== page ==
As the Tánaiste knows, over the past number of days the sale of Siteserv by IBRC to Millington, an Isle of Man company owned by Denis O'Brien, has been the subject of much controversy. At the time of the sale, it was in debt of up to €150 million. It installed Sky boxes, fixed traffic lights and had contracts with the ESB and Bord Gáis Energy. After the sale, it went on to win a large contract to install water meters. We know from documents revealed to Deputy Catherine Murphy and The Sunday Times that the civil servants in the Department of Finance had very serious concerns about the sale and transaction. They were concerned that the decision to allow the sale process to be run by Siteserv's advisers was an issue for them. They were concerned about the decision to exclude trade buyers from the process, the limit of the exclusivity period when there were other bids outstanding and the payment of €5 million to the shareholders of a company that was essentially bust.
We know that Anchorage, a multimillion euro company, submitted a higher bid of €52 million which for some reason was not accepted. Another large company, Altrad, publicly complained at the time that it had been shut out of the bidding process and felt the company was worth about €60 million. The civil servants went on to say that they were extremely concerned about the number of large transactions that had been poorly executed by the bank and its management. The civil servants said this was damaging the credibility of the State and the bank and asked the Minister if he would conduct an independent review or ask the chairman of the board to do so. For some reason the Minister did not pursue that recommendation. He met the chairman of the board and the chief executive officer in July and they gave assurances that everything was okay and it was the best deal possible. That is a trend.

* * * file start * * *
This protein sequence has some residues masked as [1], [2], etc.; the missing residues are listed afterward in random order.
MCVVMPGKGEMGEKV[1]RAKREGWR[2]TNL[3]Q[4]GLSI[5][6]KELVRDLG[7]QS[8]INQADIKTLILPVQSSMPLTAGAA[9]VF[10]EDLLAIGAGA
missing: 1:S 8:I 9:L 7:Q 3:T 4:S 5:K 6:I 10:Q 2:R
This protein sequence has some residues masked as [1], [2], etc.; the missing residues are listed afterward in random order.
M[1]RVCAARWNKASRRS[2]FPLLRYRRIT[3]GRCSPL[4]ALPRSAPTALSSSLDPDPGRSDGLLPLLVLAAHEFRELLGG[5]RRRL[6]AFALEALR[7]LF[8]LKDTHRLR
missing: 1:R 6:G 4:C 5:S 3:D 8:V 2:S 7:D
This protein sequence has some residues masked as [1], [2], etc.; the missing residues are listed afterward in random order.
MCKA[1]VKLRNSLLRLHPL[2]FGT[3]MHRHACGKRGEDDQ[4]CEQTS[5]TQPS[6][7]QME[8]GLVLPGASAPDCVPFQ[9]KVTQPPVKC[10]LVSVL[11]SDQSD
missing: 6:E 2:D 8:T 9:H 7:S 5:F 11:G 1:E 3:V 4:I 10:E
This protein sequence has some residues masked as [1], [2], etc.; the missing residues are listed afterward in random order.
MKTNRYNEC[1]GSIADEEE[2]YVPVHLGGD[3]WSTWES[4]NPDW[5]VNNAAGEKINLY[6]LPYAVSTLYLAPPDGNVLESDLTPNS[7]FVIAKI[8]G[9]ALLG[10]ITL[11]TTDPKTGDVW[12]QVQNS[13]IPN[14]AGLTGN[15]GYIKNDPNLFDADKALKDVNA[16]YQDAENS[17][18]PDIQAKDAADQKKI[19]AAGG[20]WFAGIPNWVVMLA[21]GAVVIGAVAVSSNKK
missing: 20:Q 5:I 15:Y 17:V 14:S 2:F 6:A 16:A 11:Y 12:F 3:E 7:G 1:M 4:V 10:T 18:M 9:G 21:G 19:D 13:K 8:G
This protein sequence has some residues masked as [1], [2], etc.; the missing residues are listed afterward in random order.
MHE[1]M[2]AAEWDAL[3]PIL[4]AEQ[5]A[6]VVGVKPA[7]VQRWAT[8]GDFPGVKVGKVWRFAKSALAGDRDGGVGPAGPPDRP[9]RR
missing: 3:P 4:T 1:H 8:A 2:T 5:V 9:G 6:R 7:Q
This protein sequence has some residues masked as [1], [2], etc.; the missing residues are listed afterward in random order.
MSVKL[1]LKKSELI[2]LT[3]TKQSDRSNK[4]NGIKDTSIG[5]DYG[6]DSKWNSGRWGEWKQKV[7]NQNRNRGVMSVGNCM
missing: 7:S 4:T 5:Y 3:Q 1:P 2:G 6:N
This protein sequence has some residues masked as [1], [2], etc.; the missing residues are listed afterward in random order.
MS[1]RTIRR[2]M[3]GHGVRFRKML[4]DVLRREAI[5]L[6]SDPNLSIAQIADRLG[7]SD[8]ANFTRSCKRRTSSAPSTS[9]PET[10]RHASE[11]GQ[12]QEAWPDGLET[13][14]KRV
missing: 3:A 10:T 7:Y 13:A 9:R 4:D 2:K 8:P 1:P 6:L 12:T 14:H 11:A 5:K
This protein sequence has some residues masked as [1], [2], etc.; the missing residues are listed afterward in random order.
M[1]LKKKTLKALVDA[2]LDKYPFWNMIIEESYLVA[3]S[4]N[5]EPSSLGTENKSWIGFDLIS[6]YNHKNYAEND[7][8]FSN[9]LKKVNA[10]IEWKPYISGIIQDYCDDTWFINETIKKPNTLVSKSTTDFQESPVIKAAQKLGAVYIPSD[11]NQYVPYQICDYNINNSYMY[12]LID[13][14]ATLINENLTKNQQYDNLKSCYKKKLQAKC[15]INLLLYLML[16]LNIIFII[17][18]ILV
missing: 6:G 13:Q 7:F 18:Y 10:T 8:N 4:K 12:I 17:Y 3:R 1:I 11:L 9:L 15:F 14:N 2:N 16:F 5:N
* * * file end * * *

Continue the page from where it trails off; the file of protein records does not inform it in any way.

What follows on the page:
In previous publications everybody is assuring everybody that everything is fine, but we do not know on what basis the Minister, Deputy Noonan, accepted the assurances of Mr. Dukes. We do not know on what basis the board continued saying it was the best deal. I ask the Tánaiste to show us how it was the best deal. Yesterday, the Taoiseach said during Leaders' Questions that the Comptroller and Auditor General would look at this from the perspective of value for money. We heard today that Mr. Dukes disputes the Minister's statement to the House to the effect that Mr. John Moran, the former Secretary General of the Department of Finance, asked Mr. Aynsley about establishing an inquiry. He said he was never asked and it was never discussed at the August 2012 meeting. I would like those issues to be clarified.
Is the Tánaiste comfortable with what has been revealed about this deal? Would she accept that the public should know more about it and we should have far more transparency? In the words of the Taoiseach, Paddy likes to know.